Limoncello Lessons…Please!

Elizabeth MarroEat, Drink, Love, Family, Food, The Distiller's Mother12 Comments

Okay, foodies and mixology mavens. I need your help. I made my first ever batch of limoncello and it looks like this:

photo 1

In case it isn’t obvious from the photograph above, my limoncello is not yellow. A sip sometimes yields hints of Pledge cleaner underscored by notes of blecchh. Although I did try it again today and it was, if I closed my eyes, drinkable. Of course, anything, can be swallowed if one is determined enough. I speak as someone who remembers the days of Boone’s Farm apple wine (99 cents!) enjoyed (although rarely sipped) in the fresh mountain air near the Vermont state line.

Back to the limoncello.

A failed batch would be just fine if I were whipping up a batch of cookies that went wrong, or dropped an omelet on the floor. This, however, was so much more.

This was supposed to be a love offering, a celebration of families across two continents and one ocean. I had BIG plans for this limoncello.

Let me explain.

The idea was born during our visit to Italy last fall to see my husband’s family in Pontecorvo, just south of Rome. The centerpiece of our day with them was a meal that started around noon or one and unfolded with love and laughter for the next three hours. At the end, Roberto asked if anyone wanted some limoncello?

Of course. Out came a bottle made by the father of his wife, Maria-Vittoria. Each sip was as perfect as the sunlight that filtered through the windows and blessed the faces of those around the dining table.

I knew I couldn’t recreate the food, or the laughter, or the sweetness of connections regained after many years, but I could, I thought, try to make the limoncello once I got home. I had all the ingredients: my stepdaughter’s lemon tree would provide the lemons. My son would provide the vodka. Maria Vittoria gave me her father’s recipe. This limoncello would be infused with love and family from the West Coast to Pontecorvo.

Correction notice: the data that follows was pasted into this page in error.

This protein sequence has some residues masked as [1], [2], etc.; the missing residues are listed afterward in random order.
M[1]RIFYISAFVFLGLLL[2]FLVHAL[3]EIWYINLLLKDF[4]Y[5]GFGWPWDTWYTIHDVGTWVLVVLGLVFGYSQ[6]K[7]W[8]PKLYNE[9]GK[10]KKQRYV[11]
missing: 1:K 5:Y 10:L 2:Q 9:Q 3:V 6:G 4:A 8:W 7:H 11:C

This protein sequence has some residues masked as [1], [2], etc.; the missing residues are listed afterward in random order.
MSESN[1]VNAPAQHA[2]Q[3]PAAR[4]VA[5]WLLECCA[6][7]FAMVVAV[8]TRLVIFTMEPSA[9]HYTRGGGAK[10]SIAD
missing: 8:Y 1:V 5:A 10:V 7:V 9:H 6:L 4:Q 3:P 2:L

I waited for the lemons on my stepdaughter’s lemon tree to ripen.


I put aside a bottle of vodka made by my son’s distillery.


I peeled each lemon trying very hard (but maybe not hard enough) to get pure lemon strips, no white zest.


I found an old jar that was big enough and poured the vodka in over the peels.


Then I waited. Waited some more. I waited two months before opening the jar and draining out the vodka which, alarmingly, was not as yellow as the peels had once been.


I made the simple syrup and added it.


I let it steep. I chilled it. And … well, you saw. instead of this:


Photo credit:

I got this:

photo 1I know that at least one mistake was using organic sugar, rather then the usual white refined stuff. That could add a caramel tint. But what about the vodka? Some argue only for 100-proof vodka or grain alcohol. Goat vodka is 80 proof. I filtered everything through coffee filters inside strainers but nothing got any clearer. One thing I can say is this: these lemons were untreated. They are so light and fresh, I can eat the peels (before they’ve been soaked in vodka). They are beautiful, always.

I try to tell myself there are lessons in this limoncello, tart reminders:

Nothing is easy as it looks or sounds.

Patience is the essential ingredient (Maybe I should have waited until we had some white sugar in the house).